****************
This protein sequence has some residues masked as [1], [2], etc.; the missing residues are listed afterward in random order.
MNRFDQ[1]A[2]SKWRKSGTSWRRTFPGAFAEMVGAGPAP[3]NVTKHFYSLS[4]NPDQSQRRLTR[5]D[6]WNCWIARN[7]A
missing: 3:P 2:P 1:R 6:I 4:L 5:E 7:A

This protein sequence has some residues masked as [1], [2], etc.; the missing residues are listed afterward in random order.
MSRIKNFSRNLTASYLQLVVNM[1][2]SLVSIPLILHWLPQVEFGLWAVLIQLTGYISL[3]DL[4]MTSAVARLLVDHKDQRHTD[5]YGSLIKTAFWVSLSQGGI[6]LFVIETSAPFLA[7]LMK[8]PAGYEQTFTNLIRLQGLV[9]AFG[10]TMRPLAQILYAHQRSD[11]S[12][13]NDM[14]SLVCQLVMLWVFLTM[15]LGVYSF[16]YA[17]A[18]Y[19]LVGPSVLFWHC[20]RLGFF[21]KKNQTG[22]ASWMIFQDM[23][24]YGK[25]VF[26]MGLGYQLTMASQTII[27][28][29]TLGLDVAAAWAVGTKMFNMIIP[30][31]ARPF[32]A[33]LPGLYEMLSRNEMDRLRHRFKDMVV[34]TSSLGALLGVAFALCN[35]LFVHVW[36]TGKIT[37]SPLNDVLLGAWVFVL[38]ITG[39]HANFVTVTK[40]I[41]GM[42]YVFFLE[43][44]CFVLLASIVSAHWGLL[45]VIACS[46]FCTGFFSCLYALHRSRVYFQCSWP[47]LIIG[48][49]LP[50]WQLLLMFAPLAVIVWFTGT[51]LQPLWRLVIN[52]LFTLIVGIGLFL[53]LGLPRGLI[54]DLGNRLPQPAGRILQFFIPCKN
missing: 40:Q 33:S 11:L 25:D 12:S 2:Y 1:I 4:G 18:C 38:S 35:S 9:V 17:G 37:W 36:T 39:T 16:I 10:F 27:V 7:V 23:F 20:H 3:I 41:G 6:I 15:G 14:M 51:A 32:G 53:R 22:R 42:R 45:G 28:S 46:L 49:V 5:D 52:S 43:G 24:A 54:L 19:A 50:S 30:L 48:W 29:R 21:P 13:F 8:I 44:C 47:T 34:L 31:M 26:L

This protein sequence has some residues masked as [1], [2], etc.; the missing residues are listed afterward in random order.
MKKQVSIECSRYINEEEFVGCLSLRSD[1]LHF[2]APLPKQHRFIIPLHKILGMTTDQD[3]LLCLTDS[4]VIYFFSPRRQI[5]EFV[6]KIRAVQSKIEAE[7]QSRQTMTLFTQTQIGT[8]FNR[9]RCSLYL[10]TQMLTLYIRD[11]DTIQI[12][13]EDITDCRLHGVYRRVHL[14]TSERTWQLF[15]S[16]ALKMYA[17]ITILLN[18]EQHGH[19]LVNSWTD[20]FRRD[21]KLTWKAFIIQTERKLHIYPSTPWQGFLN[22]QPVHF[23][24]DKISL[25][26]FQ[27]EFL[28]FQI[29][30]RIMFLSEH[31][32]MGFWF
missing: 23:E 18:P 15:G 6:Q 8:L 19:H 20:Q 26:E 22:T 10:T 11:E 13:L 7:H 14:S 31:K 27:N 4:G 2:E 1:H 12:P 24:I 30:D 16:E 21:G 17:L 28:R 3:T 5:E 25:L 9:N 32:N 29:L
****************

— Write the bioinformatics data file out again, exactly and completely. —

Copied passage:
This protein sequence has some residues masked as [1], [2], etc.; the missing residues are listed afterward in random order.
MNRFDQ[1]A[2]SKWRKSGTSWRRTFPGAFAEMVGAGPAP[3]NVTKHFYSLS[4]NPDQSQRRLTR[5]D[6]WNCWIARN[7]A
missing: 3:P 2:P 1:R 6:I 4:L 5:E 7:A

This protein sequence has some residues masked as [1], [2], etc.; the missing residues are listed afterward in random order.
MSRIKNFSRNLTASYLQLVVNM[1][2]SLVSIPLILHWLPQVEFGLWAVLIQLTGYISL[3]DL[4]MTSAVARLLVDHKDQRHTD[5]YGSLIKTAFWVSLSQGGI[6]LFVIETSAPFLA[7]LMK[8]PAGYEQTFTNLIRLQGLV[9]AFG[10]TMRPLAQILYAHQRSD[11]S[12][13]NDM[14]SLVCQLVMLWVFLTM[15]LGVYSF[16]YA[17]A[18]Y[19]LVGPSVLFWHC[20]RLGFF[21]KKNQTG[22]ASWMIFQDM[23][24]YGK[25]VF[26]MGLGYQLTMASQTII[27][28][29]TLGLDVAAAWAVGTKMFNMIIP[30][31]ARPF[32]A[33]LPGLYEMLSRNEMDRLRHRFKDMVV[34]TSSLGALLGVAFALCN[35]LFVHVW[36]TGKIT[37]SPLNDVLLGAWVFVL[38]ITG[39]HANFVTVTK[40]I[41]GM[42]YVFFLE[43][44]CFVLLASIVSAHWGLL[45]VIACS[46]FCTGFFSCLYALHRSRVYFQCSWP[47]LIIG[48][49]LP[50]WQLLLMFAPLAVIVWFTGT[51]LQPLWRLVIN[52]LFTLIVGIGLFL[53]LGLPRGLI[54]DLGNRLPQPAGRILQFFIPCKN
missing: 40:Q 33:S 11:L 25:D 12:S 2:Y 1:I 4:G 18:C 38:S 35:S 9:V 17:G 37:W 36:T 39:T 16:I 10:F 27:V 7:V 23:F 20:H 3:I 41:G 6:I 15:G 14:M 51:A 32:G 53:R 22:R 42:R 45:G 28:S 46:L 49:V 5:D 52:S 43:G 24:A 54:L 19:A 50:S 30:L 48:W 29:R 21:P 13:F 8:I 44:C 47:T 34:L 31:M 26:L

This protein sequence has some residues masked as [1], [2], etc.; the missing residues are listed afterward in random order.
MKKQVSIECSRYINEEEFVGCLSLRSD[1]LHF[2]APLPKQHRFIIPLHKILGMTTDQD[3]LLCLTDS[4]VIYFFSPRRQI[5]EFV[6]KIRAVQSKIEAE[7]QSRQTMTLFTQTQIGT[8]FNR[9]RCSLYL[10]TQMLTLYIRD[11]DTIQI[12][13]EDITDCRLHGVYRRVHL[14]TSERTWQLF[15]S[16]ALKMYA[17]ITILLN[18]EQHGH[19]LVNSWTD[20]FRRD[21]KLTWKAFIIQTERKLHIYPSTPWQGFLN[22]QPVHF[23][24]DKISL[25][26]FQ[27]EFL[28]FQI[29][30]RIMFLSEH[31][32]MGFWF
missing: 23:E 18:P 15:G 6:Q 8:L 19:H 20:Q 26:E 22:T 10:T 11:E 13:L 7:H 14:S 31:K 27:N 4:G 2:E 1:H 12:P 24:I 30:D 16:E 21:G 17:L 28:R 3:T 5:E 25:L 9:N 32:N 29:L